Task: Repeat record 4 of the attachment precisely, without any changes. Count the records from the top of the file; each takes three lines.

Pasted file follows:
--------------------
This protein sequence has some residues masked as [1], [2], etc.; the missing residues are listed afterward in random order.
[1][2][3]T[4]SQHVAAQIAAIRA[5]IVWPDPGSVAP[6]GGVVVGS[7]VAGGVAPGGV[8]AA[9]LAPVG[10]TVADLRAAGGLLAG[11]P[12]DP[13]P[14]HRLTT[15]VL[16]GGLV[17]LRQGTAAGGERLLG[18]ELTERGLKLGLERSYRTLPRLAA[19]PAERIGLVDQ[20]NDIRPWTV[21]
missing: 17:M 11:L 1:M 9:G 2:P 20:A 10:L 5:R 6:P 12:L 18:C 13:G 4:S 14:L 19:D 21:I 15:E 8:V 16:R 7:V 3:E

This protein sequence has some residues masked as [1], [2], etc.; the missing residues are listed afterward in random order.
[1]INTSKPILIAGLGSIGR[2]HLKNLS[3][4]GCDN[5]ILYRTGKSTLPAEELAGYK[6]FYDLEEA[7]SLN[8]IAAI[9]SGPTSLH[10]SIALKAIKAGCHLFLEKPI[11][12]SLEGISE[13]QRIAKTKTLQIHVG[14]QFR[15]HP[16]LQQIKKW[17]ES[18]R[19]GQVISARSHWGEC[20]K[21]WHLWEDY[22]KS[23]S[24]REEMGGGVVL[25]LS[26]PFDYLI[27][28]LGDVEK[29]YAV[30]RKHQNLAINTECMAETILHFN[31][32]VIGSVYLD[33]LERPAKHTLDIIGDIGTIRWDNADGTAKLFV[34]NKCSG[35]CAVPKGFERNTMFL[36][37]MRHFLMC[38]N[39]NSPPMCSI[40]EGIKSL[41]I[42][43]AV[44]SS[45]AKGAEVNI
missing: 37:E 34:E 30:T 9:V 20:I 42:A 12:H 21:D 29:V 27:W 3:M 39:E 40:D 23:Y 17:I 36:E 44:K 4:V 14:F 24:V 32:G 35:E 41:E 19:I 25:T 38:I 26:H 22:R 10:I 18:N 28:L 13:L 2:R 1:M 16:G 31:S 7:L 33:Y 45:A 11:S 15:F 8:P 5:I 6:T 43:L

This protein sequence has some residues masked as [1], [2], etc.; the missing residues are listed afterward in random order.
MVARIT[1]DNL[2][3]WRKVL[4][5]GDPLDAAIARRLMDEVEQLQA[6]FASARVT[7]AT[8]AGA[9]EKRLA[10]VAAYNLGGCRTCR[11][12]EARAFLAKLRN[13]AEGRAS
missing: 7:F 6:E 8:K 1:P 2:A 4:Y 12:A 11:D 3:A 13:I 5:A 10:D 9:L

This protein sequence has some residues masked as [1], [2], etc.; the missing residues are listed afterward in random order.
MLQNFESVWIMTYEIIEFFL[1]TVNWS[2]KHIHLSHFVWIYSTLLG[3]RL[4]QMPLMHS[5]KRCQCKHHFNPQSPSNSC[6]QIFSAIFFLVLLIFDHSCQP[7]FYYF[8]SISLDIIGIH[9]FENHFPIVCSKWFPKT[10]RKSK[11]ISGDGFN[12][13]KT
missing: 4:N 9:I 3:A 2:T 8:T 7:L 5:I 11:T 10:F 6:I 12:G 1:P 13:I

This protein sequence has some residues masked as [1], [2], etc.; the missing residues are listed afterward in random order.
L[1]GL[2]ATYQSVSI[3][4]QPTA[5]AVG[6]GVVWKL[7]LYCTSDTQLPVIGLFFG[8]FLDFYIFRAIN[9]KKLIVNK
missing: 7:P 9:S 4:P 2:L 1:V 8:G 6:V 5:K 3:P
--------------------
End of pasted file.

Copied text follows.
This protein sequence has some residues masked as [1], [2], etc.; the missing residues are listed afterward in random order.
MLQNFESVWIMTYEIIEFFL[1]TVNWS[2]KHIHLSHFVWIYSTLLG[3]RL[4]QMPLMHS[5]KRCQCKHHFNPQSPSNSC[6]QIFSAIFFLVLLIFDHSCQP[7]FYYF[8]SISLDIIGIH[9]FENHFPIVCSKWFPKT[10]RKSK[11]ISGDGFN[12][13]KT
missing: 4:N 9:I 3:A 2:T 8:T 7:L 5:I 11:T 10:F 6:I 12:G 1:P 13:I